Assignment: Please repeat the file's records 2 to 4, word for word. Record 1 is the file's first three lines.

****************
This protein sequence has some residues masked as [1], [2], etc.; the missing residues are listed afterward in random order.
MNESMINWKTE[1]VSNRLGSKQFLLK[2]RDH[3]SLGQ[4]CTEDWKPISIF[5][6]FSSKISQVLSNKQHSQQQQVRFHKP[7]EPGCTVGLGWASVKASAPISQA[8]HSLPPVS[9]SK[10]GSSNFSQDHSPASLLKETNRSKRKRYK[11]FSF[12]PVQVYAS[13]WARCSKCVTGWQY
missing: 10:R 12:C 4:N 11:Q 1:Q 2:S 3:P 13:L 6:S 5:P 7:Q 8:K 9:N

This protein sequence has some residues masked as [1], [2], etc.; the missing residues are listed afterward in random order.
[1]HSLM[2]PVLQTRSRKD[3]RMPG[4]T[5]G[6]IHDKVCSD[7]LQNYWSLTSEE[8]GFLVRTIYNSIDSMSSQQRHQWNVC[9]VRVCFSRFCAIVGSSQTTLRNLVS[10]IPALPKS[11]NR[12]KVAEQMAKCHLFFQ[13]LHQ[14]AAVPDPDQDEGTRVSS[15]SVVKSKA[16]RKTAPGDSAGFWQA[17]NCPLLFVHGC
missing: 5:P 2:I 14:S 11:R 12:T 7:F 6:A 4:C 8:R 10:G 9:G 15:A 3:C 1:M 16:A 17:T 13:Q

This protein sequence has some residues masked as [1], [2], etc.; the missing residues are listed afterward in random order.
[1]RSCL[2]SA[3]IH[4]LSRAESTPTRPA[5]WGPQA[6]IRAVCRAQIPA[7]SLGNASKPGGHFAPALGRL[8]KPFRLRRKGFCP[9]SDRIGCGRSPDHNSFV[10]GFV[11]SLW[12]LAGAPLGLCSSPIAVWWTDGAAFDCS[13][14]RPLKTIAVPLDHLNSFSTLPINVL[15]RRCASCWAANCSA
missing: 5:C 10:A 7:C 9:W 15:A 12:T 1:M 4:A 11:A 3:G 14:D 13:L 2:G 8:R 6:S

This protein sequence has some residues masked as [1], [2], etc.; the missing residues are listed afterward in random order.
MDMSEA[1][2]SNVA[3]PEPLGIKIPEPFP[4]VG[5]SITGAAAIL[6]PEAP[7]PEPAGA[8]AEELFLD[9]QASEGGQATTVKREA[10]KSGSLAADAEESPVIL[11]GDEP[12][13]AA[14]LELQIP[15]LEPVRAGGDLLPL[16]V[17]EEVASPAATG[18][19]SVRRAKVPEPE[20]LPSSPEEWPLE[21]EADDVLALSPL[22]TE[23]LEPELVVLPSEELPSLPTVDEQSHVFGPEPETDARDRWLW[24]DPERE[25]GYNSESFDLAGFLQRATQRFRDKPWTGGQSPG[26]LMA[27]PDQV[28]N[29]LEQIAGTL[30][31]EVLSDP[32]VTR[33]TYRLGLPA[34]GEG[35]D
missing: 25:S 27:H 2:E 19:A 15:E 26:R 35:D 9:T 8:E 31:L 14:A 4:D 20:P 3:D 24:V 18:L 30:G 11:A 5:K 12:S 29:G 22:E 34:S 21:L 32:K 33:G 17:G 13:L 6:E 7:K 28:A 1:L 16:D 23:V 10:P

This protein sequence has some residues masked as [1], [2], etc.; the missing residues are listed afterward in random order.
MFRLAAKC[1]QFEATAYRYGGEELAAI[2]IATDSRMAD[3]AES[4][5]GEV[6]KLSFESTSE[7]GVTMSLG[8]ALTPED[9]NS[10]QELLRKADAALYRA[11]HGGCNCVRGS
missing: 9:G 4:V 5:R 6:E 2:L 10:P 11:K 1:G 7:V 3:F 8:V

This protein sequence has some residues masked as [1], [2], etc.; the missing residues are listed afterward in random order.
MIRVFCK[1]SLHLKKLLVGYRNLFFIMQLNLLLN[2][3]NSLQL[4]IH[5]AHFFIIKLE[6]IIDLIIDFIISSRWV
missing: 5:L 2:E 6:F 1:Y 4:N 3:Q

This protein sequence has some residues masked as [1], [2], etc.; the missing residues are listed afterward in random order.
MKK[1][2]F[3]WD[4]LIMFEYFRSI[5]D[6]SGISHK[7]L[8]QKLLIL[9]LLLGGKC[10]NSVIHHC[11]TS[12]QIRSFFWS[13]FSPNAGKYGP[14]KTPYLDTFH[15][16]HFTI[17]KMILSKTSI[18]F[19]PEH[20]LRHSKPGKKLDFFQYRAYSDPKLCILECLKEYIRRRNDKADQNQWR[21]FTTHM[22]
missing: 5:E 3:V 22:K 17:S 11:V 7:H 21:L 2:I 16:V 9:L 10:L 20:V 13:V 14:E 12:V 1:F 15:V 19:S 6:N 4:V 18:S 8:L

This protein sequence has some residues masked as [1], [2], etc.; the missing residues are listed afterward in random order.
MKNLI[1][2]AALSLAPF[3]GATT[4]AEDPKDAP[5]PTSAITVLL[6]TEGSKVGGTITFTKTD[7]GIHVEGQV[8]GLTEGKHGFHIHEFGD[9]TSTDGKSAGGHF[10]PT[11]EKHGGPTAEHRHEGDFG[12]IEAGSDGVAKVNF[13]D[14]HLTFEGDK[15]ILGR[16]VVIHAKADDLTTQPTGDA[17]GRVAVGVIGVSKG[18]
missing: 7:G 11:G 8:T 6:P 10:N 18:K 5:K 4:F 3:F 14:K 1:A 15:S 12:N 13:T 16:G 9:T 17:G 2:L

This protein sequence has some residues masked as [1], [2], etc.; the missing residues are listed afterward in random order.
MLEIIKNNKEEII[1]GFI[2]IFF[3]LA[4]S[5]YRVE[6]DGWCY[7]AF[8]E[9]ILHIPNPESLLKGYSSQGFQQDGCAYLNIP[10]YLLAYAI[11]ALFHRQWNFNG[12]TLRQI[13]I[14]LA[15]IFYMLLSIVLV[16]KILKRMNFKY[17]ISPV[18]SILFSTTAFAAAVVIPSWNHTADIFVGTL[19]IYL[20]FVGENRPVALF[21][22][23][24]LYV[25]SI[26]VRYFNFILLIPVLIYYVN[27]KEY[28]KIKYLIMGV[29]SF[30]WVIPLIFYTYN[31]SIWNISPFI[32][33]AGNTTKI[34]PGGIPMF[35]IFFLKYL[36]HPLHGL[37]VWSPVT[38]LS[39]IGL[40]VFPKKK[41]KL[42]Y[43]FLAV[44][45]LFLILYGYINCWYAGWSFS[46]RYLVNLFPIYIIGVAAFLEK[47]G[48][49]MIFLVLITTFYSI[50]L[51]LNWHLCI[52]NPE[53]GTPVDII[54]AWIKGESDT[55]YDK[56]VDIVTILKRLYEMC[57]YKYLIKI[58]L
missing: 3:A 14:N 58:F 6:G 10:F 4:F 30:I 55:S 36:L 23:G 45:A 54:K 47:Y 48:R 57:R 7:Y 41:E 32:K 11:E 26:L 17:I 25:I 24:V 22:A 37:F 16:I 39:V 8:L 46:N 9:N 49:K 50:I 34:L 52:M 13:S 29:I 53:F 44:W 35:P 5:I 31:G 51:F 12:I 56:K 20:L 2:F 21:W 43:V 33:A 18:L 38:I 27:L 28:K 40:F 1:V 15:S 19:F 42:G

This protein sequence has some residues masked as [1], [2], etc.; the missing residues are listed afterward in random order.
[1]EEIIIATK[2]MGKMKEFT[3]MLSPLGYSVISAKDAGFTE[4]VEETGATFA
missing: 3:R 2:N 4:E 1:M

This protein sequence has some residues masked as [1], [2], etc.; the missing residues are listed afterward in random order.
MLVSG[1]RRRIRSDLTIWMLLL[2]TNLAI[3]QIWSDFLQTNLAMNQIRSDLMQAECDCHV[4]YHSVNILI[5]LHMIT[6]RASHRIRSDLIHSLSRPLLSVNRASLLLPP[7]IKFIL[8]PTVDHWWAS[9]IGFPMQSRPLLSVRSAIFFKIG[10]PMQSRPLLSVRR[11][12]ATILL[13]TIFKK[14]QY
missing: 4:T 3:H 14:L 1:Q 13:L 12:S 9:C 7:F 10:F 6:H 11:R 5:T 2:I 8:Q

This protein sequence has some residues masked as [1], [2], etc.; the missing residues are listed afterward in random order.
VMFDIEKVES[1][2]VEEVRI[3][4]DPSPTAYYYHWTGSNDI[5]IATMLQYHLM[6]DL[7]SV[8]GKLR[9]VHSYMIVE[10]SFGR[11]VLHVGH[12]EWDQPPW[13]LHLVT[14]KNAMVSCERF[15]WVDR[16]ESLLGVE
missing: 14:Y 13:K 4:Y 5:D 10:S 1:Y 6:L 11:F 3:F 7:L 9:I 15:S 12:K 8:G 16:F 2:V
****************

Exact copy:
This protein sequence has some residues masked as [1], [2], etc.; the missing residues are listed afterward in random order.
[1]HSLM[2]PVLQTRSRKD[3]RMPG[4]T[5]G[6]IHDKVCSD[7]LQNYWSLTSEE[8]GFLVRTIYNSIDSMSSQQRHQWNVC[9]VRVCFSRFCAIVGSSQTTLRNLVS[10]IPALPKS[11]NR[12]KVAEQMAKCHLFFQ[13]LHQ[14]AAVPDPDQDEGTRVSS[15]SVVKSKA[16]RKTAPGDSAGFWQA[17]NCPLLFVHGC
missing: 5:P 2:I 14:S 11:R 12:T 7:F 6:A 4:C 8:R 10:G 9:G 15:A 3:C 1:M 16:A 17:T 13:Q

This protein sequence has some residues masked as [1], [2], etc.; the missing residues are listed afterward in random order.
[1]RSCL[2]SA[3]IH[4]LSRAESTPTRPA[5]WGPQA[6]IRAVCRAQIPA[7]SLGNASKPGGHFAPALGRL[8]KPFRLRRKGFCP[9]SDRIGCGRSPDHNSFV[10]GFV[11]SLW[12]LAGAPLGLCSSPIAVWWTDGAAFDCS[13][14]RPLKTIAVPLDHLNSFSTLPINVL[15]RRCASCWAANCSA
missing: 5:C 10:A 7:C 9:W 15:A 12:T 1:M 4:A 11:A 3:G 14:D 13:L 2:G 8:R 6:S

This protein sequence has some residues masked as [1], [2], etc.; the missing residues are listed afterward in random order.
MDMSEA[1][2]SNVA[3]PEPLGIKIPEPFP[4]VG[5]SITGAAAIL[6]PEAP[7]PEPAGA[8]AEELFLD[9]QASEGGQATTVKREA[10]KSGSLAADAEESPVIL[11]GDEP[12][13]AA[14]LELQIP[15]LEPVRAGGDLLPL[16]V[17]EEVASPAATG[18][19]SVRRAKVPEPE[20]LPSSPEEWPLE[21]EADDVLALSPL[22]TE[23]LEPELVVLPSEELPSLPTVDEQSHVFGPEPETDARDRWLW[24]DPERE[25]GYNSESFDLAGFLQRATQRFRDKPWTGGQSPG[26]LMA[27]PDQV[28]N[29]LEQIAGTL[30][31]EVLSDP[32]VTR[33]TYRLGLPA[34]GEG[35]D
missing: 25:S 27:H 2:E 19:A 15:E 26:R 35:D 9:T 8:E 31:L 14:A 4:D 20:P 3:D 24:V 18:L 30:G 11:A 5:K 12:S 29:G 22:E 34:S 21:L 32:K 33:G 17:G 13:L 6:E 7:K 28:A 1:L 16:D 23:V 10:P